Last week brought a sense of déjà vu to this writer.

A little over a year ago, somewhere between 100 and 150 students at Powhatan High School participated in a national school walkout in March 2018 to remember the victims of the Marjory Stoneman Douglas High School shooting and make it known that violence in schools is unacceptable.

The Powhatan Today covered that peaceful protest, which featured students quietly leaving their classrooms, gathering to honor the fellow high schoolers who were killed or injured that day and then returning to class just as peacefully. It was a moving but mostly uneventful showing of solidarity.

But, when posted on Facebook, the reactions it saw were through the roof. Many people were in support. Others accused the students of being brainwashed with propaganda. Some saw it as a personal attack on their gun rights. Some resorted to name-calling. Some flat-out told the young people to sit down and shut up because they were too young to have an opinion of their own.

It was disheartening to watch the madness of the Facebook phenomena unfold, regardless of the long-held realization that many people use social media as a shield to say things they would rarely dare to say to your face.

I mention this, because it seems to have happened again, although not on the newspaper’s Facebook page. A debate sparked on Powhatan Community Forum’s page about a display that went up at Powhatan Middle School for National Pride Month, which falls in June.

The display was instigated and designed by the school’s student multicultural club and approved by school administration, according to Dr. Samantha Martin, principal. The display was the last in a long line of monthly displays the students created to promote inclusiveness in the school.

The display was put up on June 3 at the school but taken down the next day because all bulletin board displays were removed at the end of the year, according to Dr. Eric Jones, superintendent.

Just as with the school walkout, there were a variety of reactions last week to this display. Some were overjoyed about what they saw as a step forward in the local schools toward inclusivity and sending a message of tolerance and love. Others said that topics such as sexuality are something to be discussed at home, not in the schools, and especially not in a middle school because they are too young. Those were the mild responses – even tempered – with reasons being stated and moving on.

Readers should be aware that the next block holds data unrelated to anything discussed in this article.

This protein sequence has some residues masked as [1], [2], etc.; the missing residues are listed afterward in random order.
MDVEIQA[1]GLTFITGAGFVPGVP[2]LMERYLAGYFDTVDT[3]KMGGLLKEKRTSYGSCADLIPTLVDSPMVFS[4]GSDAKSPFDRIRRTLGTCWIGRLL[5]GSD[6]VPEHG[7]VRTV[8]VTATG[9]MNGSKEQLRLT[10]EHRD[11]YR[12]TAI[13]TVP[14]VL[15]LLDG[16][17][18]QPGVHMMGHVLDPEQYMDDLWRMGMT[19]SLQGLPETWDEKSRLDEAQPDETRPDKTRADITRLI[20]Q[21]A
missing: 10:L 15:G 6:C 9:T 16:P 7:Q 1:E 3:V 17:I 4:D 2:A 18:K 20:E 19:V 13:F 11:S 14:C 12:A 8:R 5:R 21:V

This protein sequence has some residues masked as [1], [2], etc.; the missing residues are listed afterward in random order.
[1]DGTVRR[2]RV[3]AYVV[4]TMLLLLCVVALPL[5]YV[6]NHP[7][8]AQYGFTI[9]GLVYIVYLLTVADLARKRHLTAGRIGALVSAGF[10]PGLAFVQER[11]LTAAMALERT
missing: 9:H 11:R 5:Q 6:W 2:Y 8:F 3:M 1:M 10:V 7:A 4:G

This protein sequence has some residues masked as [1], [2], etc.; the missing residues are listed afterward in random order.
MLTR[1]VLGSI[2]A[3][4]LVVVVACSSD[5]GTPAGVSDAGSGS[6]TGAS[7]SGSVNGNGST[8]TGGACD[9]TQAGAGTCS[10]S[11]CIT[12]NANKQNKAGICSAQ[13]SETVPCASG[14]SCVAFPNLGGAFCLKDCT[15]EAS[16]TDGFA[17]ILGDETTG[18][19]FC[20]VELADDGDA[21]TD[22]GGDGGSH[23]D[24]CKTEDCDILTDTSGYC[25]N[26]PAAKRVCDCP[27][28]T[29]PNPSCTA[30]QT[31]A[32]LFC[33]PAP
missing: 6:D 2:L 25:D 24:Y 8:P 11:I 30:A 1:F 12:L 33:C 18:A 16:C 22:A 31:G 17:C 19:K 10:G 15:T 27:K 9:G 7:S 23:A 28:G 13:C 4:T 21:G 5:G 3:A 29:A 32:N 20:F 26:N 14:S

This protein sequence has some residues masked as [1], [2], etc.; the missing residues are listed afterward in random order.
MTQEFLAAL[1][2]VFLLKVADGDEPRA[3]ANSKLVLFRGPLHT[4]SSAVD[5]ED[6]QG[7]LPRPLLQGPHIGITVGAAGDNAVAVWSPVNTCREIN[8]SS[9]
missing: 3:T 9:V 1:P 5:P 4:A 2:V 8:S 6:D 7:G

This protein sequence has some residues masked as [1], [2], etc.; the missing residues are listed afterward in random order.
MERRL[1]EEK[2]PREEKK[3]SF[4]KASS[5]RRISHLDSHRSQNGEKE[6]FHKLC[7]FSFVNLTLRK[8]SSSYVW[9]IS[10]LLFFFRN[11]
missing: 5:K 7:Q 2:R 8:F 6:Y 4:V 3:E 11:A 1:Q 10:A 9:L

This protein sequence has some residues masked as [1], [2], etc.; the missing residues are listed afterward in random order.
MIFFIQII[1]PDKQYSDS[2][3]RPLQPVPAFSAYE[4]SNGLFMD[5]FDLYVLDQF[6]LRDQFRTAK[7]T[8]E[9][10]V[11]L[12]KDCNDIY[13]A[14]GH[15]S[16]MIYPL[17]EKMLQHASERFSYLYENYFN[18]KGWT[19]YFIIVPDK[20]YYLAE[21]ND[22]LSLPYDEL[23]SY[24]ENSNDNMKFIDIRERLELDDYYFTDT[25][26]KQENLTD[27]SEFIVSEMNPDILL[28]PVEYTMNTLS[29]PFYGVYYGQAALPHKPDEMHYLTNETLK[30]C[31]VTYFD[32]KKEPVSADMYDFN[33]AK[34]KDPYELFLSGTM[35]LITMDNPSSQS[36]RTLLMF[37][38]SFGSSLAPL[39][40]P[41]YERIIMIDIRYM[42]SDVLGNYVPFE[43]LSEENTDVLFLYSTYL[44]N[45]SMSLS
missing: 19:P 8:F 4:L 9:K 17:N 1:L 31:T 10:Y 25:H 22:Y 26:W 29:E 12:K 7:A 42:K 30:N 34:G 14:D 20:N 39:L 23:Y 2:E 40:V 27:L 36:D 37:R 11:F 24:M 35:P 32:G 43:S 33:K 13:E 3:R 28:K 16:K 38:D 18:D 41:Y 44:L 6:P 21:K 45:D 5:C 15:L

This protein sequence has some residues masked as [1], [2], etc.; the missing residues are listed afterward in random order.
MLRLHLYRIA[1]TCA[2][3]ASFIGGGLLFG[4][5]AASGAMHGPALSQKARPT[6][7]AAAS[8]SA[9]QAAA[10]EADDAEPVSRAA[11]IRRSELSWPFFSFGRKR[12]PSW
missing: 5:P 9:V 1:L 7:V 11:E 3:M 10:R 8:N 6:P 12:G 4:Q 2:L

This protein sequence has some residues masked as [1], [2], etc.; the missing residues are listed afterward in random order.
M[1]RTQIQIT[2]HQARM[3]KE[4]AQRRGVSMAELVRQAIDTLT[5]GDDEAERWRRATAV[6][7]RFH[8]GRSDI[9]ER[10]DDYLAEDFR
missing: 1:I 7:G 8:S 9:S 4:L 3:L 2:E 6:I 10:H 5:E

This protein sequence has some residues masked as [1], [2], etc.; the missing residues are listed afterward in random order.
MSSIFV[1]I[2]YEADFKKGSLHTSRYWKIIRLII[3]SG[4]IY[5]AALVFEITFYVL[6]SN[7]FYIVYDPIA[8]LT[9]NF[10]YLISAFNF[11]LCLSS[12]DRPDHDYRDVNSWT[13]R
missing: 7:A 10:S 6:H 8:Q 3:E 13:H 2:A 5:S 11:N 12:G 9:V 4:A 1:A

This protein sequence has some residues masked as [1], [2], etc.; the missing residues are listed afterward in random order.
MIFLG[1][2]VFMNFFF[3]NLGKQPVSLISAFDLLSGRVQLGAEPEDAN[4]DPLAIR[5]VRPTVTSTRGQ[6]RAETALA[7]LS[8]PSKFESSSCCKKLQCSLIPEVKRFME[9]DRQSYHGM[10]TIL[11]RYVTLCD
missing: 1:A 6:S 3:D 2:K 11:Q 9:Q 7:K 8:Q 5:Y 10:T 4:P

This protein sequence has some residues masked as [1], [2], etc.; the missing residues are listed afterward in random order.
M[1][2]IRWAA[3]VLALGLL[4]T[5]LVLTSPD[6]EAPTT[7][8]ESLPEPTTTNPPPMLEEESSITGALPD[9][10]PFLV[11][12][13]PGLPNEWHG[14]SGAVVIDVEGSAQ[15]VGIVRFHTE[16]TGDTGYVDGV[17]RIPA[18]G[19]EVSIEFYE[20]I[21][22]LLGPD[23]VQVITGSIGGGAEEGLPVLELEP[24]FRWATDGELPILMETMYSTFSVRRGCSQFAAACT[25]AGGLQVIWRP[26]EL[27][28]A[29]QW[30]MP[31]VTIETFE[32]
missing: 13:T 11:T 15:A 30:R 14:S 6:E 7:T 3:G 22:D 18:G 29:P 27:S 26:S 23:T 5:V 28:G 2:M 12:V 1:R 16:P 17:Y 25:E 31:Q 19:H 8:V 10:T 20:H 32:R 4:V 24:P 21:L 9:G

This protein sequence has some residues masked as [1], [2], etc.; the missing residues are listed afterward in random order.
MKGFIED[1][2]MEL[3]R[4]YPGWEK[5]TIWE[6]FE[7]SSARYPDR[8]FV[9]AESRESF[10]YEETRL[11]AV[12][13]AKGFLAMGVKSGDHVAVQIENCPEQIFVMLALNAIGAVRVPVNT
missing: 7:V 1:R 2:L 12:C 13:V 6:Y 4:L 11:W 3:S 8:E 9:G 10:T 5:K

Then there was the other end of the spectrum – on both sides of the argument – that got into ugliness and name-calling. Those people could have taken a lesson from some of the middle schoolers who commented on the page – again, on both sides of the argument – about how you can have a free and open debate without resorting to attacking someone.

It is a valid argument that middle school is a big time of change and upheaval for young people and sending a message to some students who may feel isolated that they are not alone is important. Showing support to a minority group does not automatically equate to denigrating or attacking the majority.

At the same time, I get that parents can be overprotective and want to be in charge of how and when their children are exposed to issues about sex and sexuality. I add the disclaimer that a 2D display of a few brightly-colored flags and some historical facts dealing with the fight for equality (not content about sex) probably pales in comparison to the lessons about sex and sexuality that children are learning from other students, social media, books, television shows, movies, advertisements – everyday life really.

It’s the end of the school year. The display is down. Soon the next social media phenomenon will be taking over – actually, it probably already has.

If anything positive can come out of this, I hope it is a continued teaching moment about modeling how to treat others – even those you disagree with – in a respectful manner. Also, don’t discount a young person’s ability to be effective and a positive light to others because of their age.

When I was a preteen, one of my personal heroes was a young person who had a huge impact on this country. A boy named Ryan White was diagnosed at the age of 13 with AIDS, a highly stigmatized disease, which he contracted as a result of contaminated blood he received to treat his hemophilia. My sister, who was not a fan of reading, plowed through a biography about the young man, who had passed away a few years earlier in 1990, and first introduced me to his story. She told me about how he fought for the right to go to school in the face of ignorance and ugliness; raised awareness and education about AIDS; and would have traded all the fame he earned as a result of his fight just to be a normal, healthy kid and not one who was dying.

Laura McFarland may be reached at

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